In 2014, the Pew Research Center conducted a study of 35,000 Americans called the Religious Landscape Study. They found that about a third of all millennials raised in Mormonism no longer identify with the faith.
Zac Neubert was raised in Kaysville, Utah, with his three brothers.
“I was 17 when I left in my head, but I didn’t tell anyone until I was 19,” Neubert said.
He’s 24 now. He has a master’s degree in software engineering, which he mostly uses writing apps. Time has made it easier, but his relationship with his parents is still different because he left the church. Five years ago, when he was getting ready to tell them, he had no idea how they would take it.
“When I was gearing up to tell my parents I had left the church, I’d seen a lot of stories online of people getting kicked out of their homes, even onto the street, after doing exactly that,” he said. “I had a friend who was in the naval academy, so I thought about it, and I thought that my best fallback would be maybe to join the naval academy. So before I went and talked to my parents, I started filling out the papers to join that.”
He told them one night over Christmas break, as his family was getting ready for bed. It was hard, but they weren’t angry. They could see he was hurting. They told him they loved him and they’d figure it out.
“In my case, it’s ended up pretty well,” he said. “Despite the friction between me and my parents, we still have a pretty good relationship. For a lot of people, that’s not the case. For a lot of people, those differences are just impossible to overcome.”
Neubert is the only member of his family to leave the church. When his younger brother decided to go on a mission to convert others to the faith, supporting him was hard at first.
“It was pretty tricky to do that, because I don’t believe any of things that he’s going out and to go and tell people,” he said. “But after thinking about it for a while, I decided that it was my decision to not go a mission, and I went out and did what I wanted to do. And he should do the same thing. He should do what he believes in.”
Other aspects of the faith divide are smaller, more everyday things.
“I’ll go see a movie on a Sunday, or have a cup of coffee, have a beer with friends after work, that kind of thing,” he said.
These things may sound insignificant, but they remind his family that he isn’t keeping the Sabbath Day holy, or keeping the Word of Wisdom. In Mormonism, there are three kingdoms of heaven, also called degrees of glory: the Celestial Kingdom, the Terrestrial Kingdom and the Telestial Kingdom.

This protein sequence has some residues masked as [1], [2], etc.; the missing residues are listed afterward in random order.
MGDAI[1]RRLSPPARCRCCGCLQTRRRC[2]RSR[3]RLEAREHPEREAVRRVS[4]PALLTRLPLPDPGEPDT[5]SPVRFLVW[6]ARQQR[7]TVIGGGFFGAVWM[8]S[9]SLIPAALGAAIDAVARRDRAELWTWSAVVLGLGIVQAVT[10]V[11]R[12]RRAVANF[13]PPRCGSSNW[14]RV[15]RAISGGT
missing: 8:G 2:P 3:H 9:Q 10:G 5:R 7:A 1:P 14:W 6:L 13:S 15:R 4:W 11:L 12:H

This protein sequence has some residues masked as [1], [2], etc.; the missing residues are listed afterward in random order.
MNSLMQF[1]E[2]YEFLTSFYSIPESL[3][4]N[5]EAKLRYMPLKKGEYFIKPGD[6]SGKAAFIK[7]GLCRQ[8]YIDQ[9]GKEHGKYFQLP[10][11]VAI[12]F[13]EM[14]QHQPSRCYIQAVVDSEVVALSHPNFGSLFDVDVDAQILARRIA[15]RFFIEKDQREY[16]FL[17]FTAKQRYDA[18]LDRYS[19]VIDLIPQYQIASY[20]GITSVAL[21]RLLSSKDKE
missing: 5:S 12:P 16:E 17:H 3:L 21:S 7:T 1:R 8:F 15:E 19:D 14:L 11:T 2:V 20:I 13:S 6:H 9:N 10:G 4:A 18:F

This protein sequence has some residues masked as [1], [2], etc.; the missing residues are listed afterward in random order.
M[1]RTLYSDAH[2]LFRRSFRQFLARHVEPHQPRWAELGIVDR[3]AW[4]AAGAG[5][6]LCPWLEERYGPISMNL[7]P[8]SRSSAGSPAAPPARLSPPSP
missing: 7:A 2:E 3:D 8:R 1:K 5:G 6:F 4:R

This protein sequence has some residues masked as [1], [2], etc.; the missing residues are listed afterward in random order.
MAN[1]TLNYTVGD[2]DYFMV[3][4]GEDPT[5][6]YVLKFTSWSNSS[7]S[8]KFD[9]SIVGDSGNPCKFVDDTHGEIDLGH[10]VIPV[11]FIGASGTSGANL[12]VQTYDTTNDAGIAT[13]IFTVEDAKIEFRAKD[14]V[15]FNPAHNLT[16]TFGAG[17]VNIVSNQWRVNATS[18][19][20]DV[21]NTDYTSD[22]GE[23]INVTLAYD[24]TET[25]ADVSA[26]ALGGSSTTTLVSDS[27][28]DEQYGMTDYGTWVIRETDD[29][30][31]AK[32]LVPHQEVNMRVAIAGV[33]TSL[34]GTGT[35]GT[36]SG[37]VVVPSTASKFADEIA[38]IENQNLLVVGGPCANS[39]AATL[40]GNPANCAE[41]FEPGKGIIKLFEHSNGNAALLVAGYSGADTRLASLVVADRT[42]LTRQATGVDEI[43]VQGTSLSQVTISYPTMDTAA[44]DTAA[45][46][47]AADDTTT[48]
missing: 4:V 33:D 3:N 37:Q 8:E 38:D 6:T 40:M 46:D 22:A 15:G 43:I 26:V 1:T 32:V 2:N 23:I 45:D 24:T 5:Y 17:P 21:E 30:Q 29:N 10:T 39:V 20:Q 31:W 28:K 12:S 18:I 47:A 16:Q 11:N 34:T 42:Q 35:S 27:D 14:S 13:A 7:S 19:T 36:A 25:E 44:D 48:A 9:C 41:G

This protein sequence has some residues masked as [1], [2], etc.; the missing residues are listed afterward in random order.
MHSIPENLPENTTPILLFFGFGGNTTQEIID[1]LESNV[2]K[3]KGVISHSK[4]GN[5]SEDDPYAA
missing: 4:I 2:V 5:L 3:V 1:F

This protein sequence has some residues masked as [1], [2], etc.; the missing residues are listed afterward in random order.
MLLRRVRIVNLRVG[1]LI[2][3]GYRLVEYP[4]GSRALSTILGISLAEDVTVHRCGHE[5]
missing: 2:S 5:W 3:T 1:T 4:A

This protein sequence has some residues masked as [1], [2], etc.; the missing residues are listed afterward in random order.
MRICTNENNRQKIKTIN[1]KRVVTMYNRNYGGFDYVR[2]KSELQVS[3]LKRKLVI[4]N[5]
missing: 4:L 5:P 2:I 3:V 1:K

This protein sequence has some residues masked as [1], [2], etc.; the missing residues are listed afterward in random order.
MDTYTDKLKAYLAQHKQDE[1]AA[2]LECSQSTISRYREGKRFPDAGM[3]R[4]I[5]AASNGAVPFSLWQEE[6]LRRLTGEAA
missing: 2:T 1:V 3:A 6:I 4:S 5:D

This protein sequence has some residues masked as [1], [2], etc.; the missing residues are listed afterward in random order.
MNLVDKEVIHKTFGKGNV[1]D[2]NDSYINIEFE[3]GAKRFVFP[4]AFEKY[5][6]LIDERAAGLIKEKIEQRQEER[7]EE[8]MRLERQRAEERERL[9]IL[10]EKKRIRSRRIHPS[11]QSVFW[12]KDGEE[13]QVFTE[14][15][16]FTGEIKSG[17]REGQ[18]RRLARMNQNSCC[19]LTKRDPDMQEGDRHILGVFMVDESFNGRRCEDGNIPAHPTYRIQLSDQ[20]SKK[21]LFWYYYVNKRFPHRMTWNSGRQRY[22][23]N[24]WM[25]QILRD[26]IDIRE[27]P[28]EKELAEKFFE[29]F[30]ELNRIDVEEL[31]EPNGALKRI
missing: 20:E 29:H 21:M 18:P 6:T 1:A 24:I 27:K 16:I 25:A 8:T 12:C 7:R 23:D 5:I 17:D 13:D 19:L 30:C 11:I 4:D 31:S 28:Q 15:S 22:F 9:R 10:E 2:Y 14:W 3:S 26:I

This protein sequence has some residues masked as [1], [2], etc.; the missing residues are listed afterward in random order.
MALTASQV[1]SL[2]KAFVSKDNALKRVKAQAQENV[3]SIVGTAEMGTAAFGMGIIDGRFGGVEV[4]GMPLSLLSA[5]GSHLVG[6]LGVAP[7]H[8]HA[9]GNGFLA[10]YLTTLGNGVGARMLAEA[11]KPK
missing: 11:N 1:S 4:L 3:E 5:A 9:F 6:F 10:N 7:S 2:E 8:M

For Neubert, this means that his family believes that even if he goes to heaven, he won’t be in the Celestial Kingdom with them.
Kirt Rees is the associate director of the Logan LDS Institute, where he teaches Mormon theology.
“There’s a lot about the afterlife that just isn’t clear doctrine, and of course there’s anecdotal story, and speculations, and a lot of people assume what the afterlife is going to be,” he said.
One of the biggest questions without a clear doctrinal answer is whether people in different kingdoms of heaven will be able to see each other.
“We know that there are prerequisites of baptism and ordinances that are required,” Rees said. “But what the associations are going to be is certainly more vague. I tend to believe that the family is meant to be eternal, and that associations will exist beyond the grave.”
The lack of clear doctrine about what happens to those who leave the church in the afterlife is part of what makes it so difficult for the family members who stay. But regardless, Rees said, the doctrine about family is clear.
“Fundamentally, to us, the family is central to the creator’s plan and in our teachings, and that is one of those formalized doctrines that we all believe in,” Rees said. “That is true regardless of the faith divide that might exist in a family.”
He recognizes that reconciling these questions and beliefs when a child leaves the church is complicated. He encourages family members on both sides of the faith divide to respect each other’s choices and keep working to stay close.
“Probably our most precious gift, aside from life itself, is the right to choose for ourselves,” Rees said. “And if a Mormon really believes that, they’ve got to recognize that there are going to be people that don’t see things the same way, that aren’t going to make the same decisions or choose the same path. And that being true, we just have to recognize and accept that not all of us are looking toward the same vision.”
Marianne and David Sidwell raised four children in the LDS faith. As adults, three of them left the church.
“I still wonder, ‘What can I do, can we do anything, what kind of example can we set?’” David said. “Those things still, almost constantly, are kind of going through my mind throughout the day or the week.”
His kids are good, kind people who always thought for themselves. He and Marianne never imagined rejecting them because they left the church.
“We did teach them with the mind that they should question and think,” he said. “Whatever they’re going to do, they shouldn’t do it blindly.”
“They were thoughtful about it,” Marianne said. “For the most part, they were good about discussing it, asking questions, trying to understand, trying to be respectful. We feel like we owe them the same thing. We should be respectful of their decisions.”
However, Marianne said, other people don’t always see it the same way.
“'Your child left the church, isn’t that a devastating thing?'”
Her answer is a resounding no.
“They’re not dead. They’re still contributing adults and good people,” she said. “They are good people. We are not devastated. We are proud of our kids.”
Between 1980 and 2014, the LDS Church’s retention rate fell from nearly 90 percent to 64 percent. As more millennial Mormons leave the religion, more LDS families find themselves facing and overcoming faith divides.